One of the arguments commonly deployed in order to show that a growing population is a bad thing is that it will rapidly lead to famine as the number of people being born outpace the amount of food being produced. This argument was of course famously used by the Rev Thomas Malthus in the early 19th century and by Paul Ehrlich in his book, “The Population Bomb”, in the 1960s.

Such an argument is getting harder to maintain as food production outstrips population growth. As the global population grows, the proportion and the absolute number of those severely malnourished are declining (see our posts on this here and here).

The Economist, in a recent article about fertility rates in Africa, acknowledges this: “Although Malthus is still admired by some, the green revolution rubbished his hypothesis.” However, this doesn’t mean that the liberal magazine thinks high fertility rates in Africa are to be welcomed. It notes that in 1950 sub-Saharan Africa had a third as many people as war-ravaged Europe, but by 2050 the roles are expected to be completely reversed: Europe will have a third as many people as sub-Saharan Africa.

Take the dependency ratio (which is the number of people younger than 20 and older than 64 compared to the number between those ages; the  greater this number, the more people dependant on the working aged population): in Europe, a continent facing a rapidly greying future, the ratio is currently 65:100; in sub-Saharan Africa it is 129:100. Birth rates remain high in the poorest parts of the world, making sickness and poverty that much harder to eradicate. While Asia as a whole took twenty years (1972 to 1992) for its fertility rate to drop from above five to below three, Sub-Saharan Africa is expected to take 41 years (until 2054) to complete the same journey.

The “solution” to this fertility boom, The Economist argues, lies in the political sphere. The governments in sub-Saharan Africa must invest in propaganda and education to encourage citizens to have fewer children. In Kenya such efforts have seen the use of effective contraception (I wonder what is counted as “effective” – Natural Family Planning tends to be discounted as such) increase from 32 per cent to 53 per cent of women in just over a decade.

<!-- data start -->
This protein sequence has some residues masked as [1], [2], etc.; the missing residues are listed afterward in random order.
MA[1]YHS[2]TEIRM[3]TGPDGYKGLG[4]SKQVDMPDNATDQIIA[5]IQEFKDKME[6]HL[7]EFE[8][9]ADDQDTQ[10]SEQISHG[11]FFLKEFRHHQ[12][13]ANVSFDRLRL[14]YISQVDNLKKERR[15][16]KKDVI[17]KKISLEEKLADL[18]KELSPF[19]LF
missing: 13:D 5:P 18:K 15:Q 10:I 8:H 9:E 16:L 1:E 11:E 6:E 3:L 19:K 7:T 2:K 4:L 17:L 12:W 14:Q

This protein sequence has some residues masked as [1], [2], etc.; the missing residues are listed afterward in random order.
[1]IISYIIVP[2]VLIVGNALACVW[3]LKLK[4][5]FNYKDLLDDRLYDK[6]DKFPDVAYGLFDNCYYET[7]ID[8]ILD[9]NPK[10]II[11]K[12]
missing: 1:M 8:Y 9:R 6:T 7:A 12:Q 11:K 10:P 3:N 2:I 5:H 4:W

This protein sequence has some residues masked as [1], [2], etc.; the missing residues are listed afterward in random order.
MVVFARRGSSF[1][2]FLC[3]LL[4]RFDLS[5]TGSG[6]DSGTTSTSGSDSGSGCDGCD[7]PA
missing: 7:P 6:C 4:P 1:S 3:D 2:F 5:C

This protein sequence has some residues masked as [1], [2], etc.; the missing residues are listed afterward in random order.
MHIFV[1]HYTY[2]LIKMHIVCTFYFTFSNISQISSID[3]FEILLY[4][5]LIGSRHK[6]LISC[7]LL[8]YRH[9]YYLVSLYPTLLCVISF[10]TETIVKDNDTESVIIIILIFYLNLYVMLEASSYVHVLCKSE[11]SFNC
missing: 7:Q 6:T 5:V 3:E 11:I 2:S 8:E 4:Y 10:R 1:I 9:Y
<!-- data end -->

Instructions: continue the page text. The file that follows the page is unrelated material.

Secondly, governments must invest in education, since several studies suggest that female education and schooling actually depresses fertility. Finally, and perhaps most importantly, governments must work towards peace and stability to bring down lawlessness and infant mortality — circumstances which make larger families are attractive. The governments and people of sub-Saharan Africa “need to conclude that their countries would be wealthier if they had fewer children.”

But why, if a burgeoning population does not necessarily lead to mass starvation, is this growing population of Africa a problem that needs to dealt with? Because, “a surfeit of babies will retard their development.” Economic success will not come to those that have too many children apparently. Although, as Shannon pointed out earlier this week, there are ways that Africa can turn its child boom into an economic one too.

Marcus Roberts is a Senior Researcher at the Maxim Institute in Auckland, New Zealand, and was co-editor of the former MercatorNet blog, Demography is Destiny. Marcus has a background in the law, both...